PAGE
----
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Planetary Systems Now Forming in Orion December 25, 2009

Posted by jtintle in Deep Space, Space Fotos.
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See Explanation.  Clicking on the picture will download  the highest resolution version available.
Credit:

NASA, ESA, M. Robberto (STScI/ESA), the HST Orion Treasury Project Team, & L. Ricci (ESO)

Explanation:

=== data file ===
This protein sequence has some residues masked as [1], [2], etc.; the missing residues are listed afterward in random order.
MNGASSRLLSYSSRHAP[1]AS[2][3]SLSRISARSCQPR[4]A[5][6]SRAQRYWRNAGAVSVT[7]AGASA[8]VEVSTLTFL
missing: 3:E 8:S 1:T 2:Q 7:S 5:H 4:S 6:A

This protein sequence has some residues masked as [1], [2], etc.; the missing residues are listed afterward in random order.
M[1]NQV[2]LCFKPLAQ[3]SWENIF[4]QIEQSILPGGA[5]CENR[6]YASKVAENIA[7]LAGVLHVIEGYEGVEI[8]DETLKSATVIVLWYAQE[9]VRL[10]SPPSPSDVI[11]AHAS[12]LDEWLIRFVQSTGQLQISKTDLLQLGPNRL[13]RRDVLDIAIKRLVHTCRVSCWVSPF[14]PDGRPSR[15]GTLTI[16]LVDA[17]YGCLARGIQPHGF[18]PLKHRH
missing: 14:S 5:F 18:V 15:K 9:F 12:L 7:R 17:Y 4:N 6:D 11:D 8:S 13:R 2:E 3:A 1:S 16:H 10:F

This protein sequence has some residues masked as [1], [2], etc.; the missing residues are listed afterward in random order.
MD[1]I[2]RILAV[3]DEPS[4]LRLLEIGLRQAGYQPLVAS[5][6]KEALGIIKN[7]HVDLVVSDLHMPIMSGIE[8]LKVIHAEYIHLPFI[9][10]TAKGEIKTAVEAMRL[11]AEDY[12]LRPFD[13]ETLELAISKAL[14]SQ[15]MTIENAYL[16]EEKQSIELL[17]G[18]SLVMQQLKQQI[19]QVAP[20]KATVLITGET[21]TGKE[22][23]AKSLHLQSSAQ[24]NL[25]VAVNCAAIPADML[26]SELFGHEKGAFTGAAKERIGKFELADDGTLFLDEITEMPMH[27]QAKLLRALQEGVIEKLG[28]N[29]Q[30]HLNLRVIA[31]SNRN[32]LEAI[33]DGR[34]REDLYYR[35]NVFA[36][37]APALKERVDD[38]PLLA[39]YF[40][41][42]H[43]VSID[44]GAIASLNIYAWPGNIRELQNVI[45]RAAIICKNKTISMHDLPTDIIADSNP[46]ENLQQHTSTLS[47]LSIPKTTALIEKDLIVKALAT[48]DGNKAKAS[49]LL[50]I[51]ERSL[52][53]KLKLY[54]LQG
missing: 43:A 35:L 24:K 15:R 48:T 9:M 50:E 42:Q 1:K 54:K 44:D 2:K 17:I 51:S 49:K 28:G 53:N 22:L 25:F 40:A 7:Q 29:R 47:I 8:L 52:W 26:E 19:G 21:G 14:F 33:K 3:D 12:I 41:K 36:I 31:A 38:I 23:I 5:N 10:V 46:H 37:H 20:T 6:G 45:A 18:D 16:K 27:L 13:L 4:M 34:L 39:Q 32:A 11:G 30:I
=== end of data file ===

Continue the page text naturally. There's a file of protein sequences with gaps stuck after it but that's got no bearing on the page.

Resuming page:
How do planets form? To help find out, the Hubble Space Telescope was tasked to take a detailed look at one of the more interesting of all astronomical nebulae, the Great Nebula in Orion. The Orion nebula, visible with the unaided eye near the belt in the constellation of Orion, is an immense nearby starbirth region and probably the most famous of all astronomical nebulas. Insets to the above mosaic show numerous proplyds, many of which are stellar nurseries likely harboring planetary systems in formation. Some proplyds glow as close disks surrounding bright stars light up, while other proplyds contain disks further from their host star, contain cooler dust, and hence appear as dark silhouettes against brighter gas. Studying this dust, in particular, is giving insight for how planets are forming. Many proplyd images also show arcs that are shock waves – fronts where fast moving material encounters slow moving gas. The Orion Nebula lies about 1,500 light years distant and is located in the same spiral arm of our Galaxy as our Sun.

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